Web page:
Glenfarclas whiskies

One of the few Scotch distilleries remaining in the same family since its establishment in 1836, Glenfarclas proudly upholds its traditions in Sherry cask maturation. Renowned for its unrivalled consistency of flavour over the years, Glenfarclas has achieved the status of a true cult whisky, becoming a favourite among our Members. Join The Whisky Club to get your hands on our next exclusive Glenfarclas release.

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Glenfarclas's History:

Glenfarclas has one of the most remarkable stories in Scotch whisky history. Fiercely independent, it is one of only three distilleries that has remained in the same family since establishment. For many years Glenfarclas, Glenfiddich and Springbank were the only family-owned distilleries in Scotland, resisting the aggressive consolidation of the market that resulted in the vast majority of distilleries coming under foreign, corporate ownership.

Robert Hay built the distillery on his farm, Rechlerich, in 1836 and sold the farm and distillery to John Grant in 1865, when the story begins. The Grants were prominent local farmers in the area, breeding Aberdeen Angus cattle, and bought Rechlerich to serve as a halfway post between their farm in Glenlivet and the market in Elgin.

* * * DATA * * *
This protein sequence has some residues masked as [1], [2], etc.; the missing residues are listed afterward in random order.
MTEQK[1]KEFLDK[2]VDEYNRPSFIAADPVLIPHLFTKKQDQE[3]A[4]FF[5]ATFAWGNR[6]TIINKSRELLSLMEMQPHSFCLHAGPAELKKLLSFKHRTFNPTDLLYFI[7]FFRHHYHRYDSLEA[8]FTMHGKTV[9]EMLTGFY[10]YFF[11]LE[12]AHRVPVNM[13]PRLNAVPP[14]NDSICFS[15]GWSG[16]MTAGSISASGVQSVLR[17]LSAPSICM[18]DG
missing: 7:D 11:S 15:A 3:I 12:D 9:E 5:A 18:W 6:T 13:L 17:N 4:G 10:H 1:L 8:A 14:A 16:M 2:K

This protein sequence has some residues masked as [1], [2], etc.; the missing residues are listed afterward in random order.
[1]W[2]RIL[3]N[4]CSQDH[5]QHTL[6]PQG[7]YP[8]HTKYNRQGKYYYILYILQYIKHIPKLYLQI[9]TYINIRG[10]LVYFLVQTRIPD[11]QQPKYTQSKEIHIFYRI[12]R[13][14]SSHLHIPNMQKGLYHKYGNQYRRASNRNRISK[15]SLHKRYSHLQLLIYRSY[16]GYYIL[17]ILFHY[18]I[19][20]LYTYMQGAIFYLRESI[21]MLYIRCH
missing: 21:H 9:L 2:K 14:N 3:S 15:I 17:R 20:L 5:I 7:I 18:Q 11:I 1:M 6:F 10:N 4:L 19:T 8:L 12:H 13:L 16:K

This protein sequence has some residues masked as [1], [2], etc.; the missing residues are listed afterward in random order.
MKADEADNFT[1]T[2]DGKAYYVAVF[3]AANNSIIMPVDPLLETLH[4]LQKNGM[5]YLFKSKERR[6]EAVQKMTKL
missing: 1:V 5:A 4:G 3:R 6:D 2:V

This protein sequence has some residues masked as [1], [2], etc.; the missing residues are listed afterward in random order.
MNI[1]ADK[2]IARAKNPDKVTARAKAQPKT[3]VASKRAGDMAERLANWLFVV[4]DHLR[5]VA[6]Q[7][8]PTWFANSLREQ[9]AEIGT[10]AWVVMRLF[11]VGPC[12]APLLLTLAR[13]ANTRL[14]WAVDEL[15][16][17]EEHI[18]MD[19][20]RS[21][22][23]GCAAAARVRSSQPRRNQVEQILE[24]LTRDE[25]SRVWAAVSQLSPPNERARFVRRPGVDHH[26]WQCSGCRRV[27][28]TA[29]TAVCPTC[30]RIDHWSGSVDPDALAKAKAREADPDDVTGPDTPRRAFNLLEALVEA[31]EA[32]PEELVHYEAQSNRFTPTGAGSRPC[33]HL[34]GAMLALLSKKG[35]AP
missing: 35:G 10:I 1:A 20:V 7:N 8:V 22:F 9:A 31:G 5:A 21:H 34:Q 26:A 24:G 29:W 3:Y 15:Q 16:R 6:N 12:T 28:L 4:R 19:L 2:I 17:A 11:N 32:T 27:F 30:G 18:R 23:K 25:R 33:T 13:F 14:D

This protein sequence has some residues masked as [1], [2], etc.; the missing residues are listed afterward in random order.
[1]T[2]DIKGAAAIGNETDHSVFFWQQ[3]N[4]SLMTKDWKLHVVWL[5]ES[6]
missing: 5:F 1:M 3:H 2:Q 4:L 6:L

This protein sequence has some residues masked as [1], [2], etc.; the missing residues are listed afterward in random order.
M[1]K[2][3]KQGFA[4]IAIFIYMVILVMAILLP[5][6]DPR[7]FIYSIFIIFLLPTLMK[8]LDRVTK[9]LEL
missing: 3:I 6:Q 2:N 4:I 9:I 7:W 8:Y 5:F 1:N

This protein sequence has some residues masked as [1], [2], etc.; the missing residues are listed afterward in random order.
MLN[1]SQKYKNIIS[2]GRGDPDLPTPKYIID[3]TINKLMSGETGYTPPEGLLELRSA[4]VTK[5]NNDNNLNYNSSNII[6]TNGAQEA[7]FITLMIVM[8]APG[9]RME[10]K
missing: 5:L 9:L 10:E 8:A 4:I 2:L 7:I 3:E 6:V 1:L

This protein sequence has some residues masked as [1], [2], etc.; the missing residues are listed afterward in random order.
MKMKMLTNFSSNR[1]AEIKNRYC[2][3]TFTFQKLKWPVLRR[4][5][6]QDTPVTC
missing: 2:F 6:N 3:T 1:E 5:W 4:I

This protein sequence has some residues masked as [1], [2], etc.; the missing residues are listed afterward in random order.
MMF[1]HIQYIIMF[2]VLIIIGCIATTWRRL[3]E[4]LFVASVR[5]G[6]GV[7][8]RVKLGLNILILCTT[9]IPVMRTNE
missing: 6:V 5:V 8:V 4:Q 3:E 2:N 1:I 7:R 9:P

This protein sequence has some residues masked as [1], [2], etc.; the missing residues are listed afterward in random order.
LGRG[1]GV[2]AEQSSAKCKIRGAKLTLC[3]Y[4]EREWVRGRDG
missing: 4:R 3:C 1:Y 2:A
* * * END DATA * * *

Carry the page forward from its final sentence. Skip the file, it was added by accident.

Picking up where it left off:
Initially John Grant’s cousin John Smith ran the distillery, but he had his hands full running his own operation, which included the Glenlivet Distillery, and he eventually left in 1870 to establish Cragganmore Distillery. The Grants boys stepped in to take over from their cousin and things ticked over peacefully until the 1890s, when at the height of the whisky boom, they formed a joint-venture called the the Glenfarclas-Glenlivet Distillery Company with the infamous Pattinson brothers. If you’ve been paying attention over the past couple of years of these emails, you can guess what happened next; Pattinson’s went bankrupt and the Grants almost followed suit. Fortunately for us, the Grants just managed to stay afloat and with the dissolution of the Glenfarclas-Glenlivet Distillery Company they established J&G Grant, the name under which the company still operates today. Times were tough but by 1914, after many years of hard work and the kind of shrewd accounting which the Scots are famous for, the family had secured the future of Glenfarclas Distillery.

But for the last 115 years or so following the Pattinson’s kerfuffle all has gone blissfully well at Glenfarlas Distillery. Notable events include the 1960 expansion from two stills to four and the 1976 addition of a further two stills. The 20th century saw the distillery continue to be run by a succession of Grant men, notably George S. Grant who served as Chairman for a remarkable 52 years and had one of the most profound effects on the company. He decided to limit the amount of casks sold to blenders and the result is that at a time when stocks of aged Scotch whisky are at an all time low, Glenfarclas has one of the largest holdings of old casks in Scotland, which explains the presence of a 40 year old as a core product in the portfolio while others are forced to introduce Non-Age-Statement whiskies. John L.S. Grant succeeded his father George S. Grant as Chairman in 2002, and in 2007 released the first of the now hugely sought after Family Casks range with a bottling from every vintage between 1952 and 1994. He also has a son, George, who represents the sixth generation of the Grant family and is the firm’s Brand Ambassador.